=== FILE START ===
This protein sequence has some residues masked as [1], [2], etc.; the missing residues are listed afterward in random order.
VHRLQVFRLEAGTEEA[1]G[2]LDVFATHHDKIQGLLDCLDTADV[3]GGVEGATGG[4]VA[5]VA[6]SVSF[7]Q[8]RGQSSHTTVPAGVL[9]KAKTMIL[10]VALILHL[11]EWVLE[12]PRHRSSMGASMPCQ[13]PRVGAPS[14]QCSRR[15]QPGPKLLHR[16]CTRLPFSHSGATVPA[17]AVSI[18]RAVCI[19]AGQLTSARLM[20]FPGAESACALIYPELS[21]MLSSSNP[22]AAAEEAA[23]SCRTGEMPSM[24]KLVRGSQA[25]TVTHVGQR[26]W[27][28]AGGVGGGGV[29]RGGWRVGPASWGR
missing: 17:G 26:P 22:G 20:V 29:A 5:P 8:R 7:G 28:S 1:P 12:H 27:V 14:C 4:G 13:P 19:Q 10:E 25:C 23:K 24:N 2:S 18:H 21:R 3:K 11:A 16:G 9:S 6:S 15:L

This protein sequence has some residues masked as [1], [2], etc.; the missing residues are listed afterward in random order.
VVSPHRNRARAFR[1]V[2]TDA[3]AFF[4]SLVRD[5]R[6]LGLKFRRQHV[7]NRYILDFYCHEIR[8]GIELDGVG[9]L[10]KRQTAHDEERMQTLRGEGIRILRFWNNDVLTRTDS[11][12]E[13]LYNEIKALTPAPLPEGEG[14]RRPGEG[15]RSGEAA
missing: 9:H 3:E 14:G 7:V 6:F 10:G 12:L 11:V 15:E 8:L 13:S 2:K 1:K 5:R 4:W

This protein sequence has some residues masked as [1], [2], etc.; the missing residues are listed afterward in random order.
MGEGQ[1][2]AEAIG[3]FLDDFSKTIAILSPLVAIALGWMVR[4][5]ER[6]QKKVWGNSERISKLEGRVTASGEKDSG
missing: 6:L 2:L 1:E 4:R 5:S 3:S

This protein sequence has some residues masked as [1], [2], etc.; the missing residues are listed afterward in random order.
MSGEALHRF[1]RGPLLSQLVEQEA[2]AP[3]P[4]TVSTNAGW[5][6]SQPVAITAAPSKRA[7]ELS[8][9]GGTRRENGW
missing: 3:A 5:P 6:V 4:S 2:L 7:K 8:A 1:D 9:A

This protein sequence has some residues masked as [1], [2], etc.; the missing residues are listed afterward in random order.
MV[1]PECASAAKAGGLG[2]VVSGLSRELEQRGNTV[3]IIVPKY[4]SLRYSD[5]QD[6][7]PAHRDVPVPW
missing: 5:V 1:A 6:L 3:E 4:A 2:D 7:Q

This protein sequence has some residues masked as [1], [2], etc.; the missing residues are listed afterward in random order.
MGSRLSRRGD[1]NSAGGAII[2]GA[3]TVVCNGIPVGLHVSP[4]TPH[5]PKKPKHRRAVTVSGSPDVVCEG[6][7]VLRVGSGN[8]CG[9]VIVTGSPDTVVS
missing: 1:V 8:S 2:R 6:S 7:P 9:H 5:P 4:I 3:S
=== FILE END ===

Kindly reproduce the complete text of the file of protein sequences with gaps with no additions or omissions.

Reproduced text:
This protein sequence has some residues masked as [1], [2], etc.; the missing residues are listed afterward in random order.
VHRLQVFRLEAGTEEA[1]G[2]LDVFATHHDKIQGLLDCLDTADV[3]GGVEGATGG[4]VA[5]VA[6]SVSF[7]Q[8]RGQSSHTTVPAGVL[9]KAKTMIL[10]VALILHL[11]EWVLE[12]PRHRSSMGASMPCQ[13]PRVGAPS[14]QCSRR[15]QPGPKLLHR[16]CTRLPFSHSGATVPA[17]AVSI[18]RAVCI[19]AGQLTSARLM[20]FPGAESACALIYPELS[21]MLSSSNP[22]AAAEEAA[23]SCRTGEMPSM[24]KLVRGSQA[25]TVTHVGQR[26]W[27][28]AGGVGGGGV[29]RGGWRVGPASWGR
missing: 17:G 26:P 22:G 20:V 29:A 5:P 8:R 7:G 28:S 1:P 12:H 27:V 14:C 4:G 13:P 19:Q 10:E 25:C 23:K 24:N 2:S 18:H 21:R 3:K 11:A 16:G 9:S 6:S 15:L

This protein sequence has some residues masked as [1], [2], etc.; the missing residues are listed afterward in random order.
VVSPHRNRARAFR[1]V[2]TDA[3]AFF[4]SLVRD[5]R[6]LGLKFRRQHV[7]NRYILDFYCHEIR[8]GIELDGVG[9]L[10]KRQTAHDEERMQTLRGEGIRILRFWNNDVLTRTDS[11][12]E[13]LYNEIKALTPAPLPEGEG[14]RRPGEG[15]RSGEAA
missing: 9:H 3:E 14:G 7:V 6:F 10:G 12:L 11:V 15:E 8:L 13:S 2:K 1:K 5:R 4:W

This protein sequence has some residues masked as [1], [2], etc.; the missing residues are listed afterward in random order.
MGEGQ[1][2]AEAIG[3]FLDDFSKTIAILSPLVAIALGWMVR[4][5]ER[6]QKKVWGNSERISKLEGRVTASGEKDSG
missing: 6:L 2:L 1:E 4:R 5:S 3:S

This protein sequence has some residues masked as [1], [2], etc.; the missing residues are listed afterward in random order.
MSGEALHRF[1]RGPLLSQLVEQEA[2]AP[3]P[4]TVSTNAGW[5][6]SQPVAITAAPSKRA[7]ELS[8][9]GGTRRENGW
missing: 3:A 5:P 6:V 4:S 2:L 7:K 8:A 1:D 9:A

This protein sequence has some residues masked as [1], [2], etc.; the missing residues are listed afterward in random order.
MV[1]PECASAAKAGGLG[2]VVSGLSRELEQRGNTV[3]IIVPKY[4]SLRYSD[5]QD[6][7]PAHRDVPVPW
missing: 5:V 1:A 6:L 3:E 4:A 2:D 7:Q

This protein sequence has some residues masked as [1], [2], etc.; the missing residues are listed afterward in random order.
MGSRLSRRGD[1]NSAGGAII[2]GA[3]TVVCNGIPVGLHVSP[4]TPH[5]PKKPKHRRAVTVSGSPDVVCEG[6][7]VLRVGSGN[8]CG[9]VIVTGSPDTVVS
missing: 1:V 8:S 2:R 6:S 7:P 9:H 5:P 4:I 3:S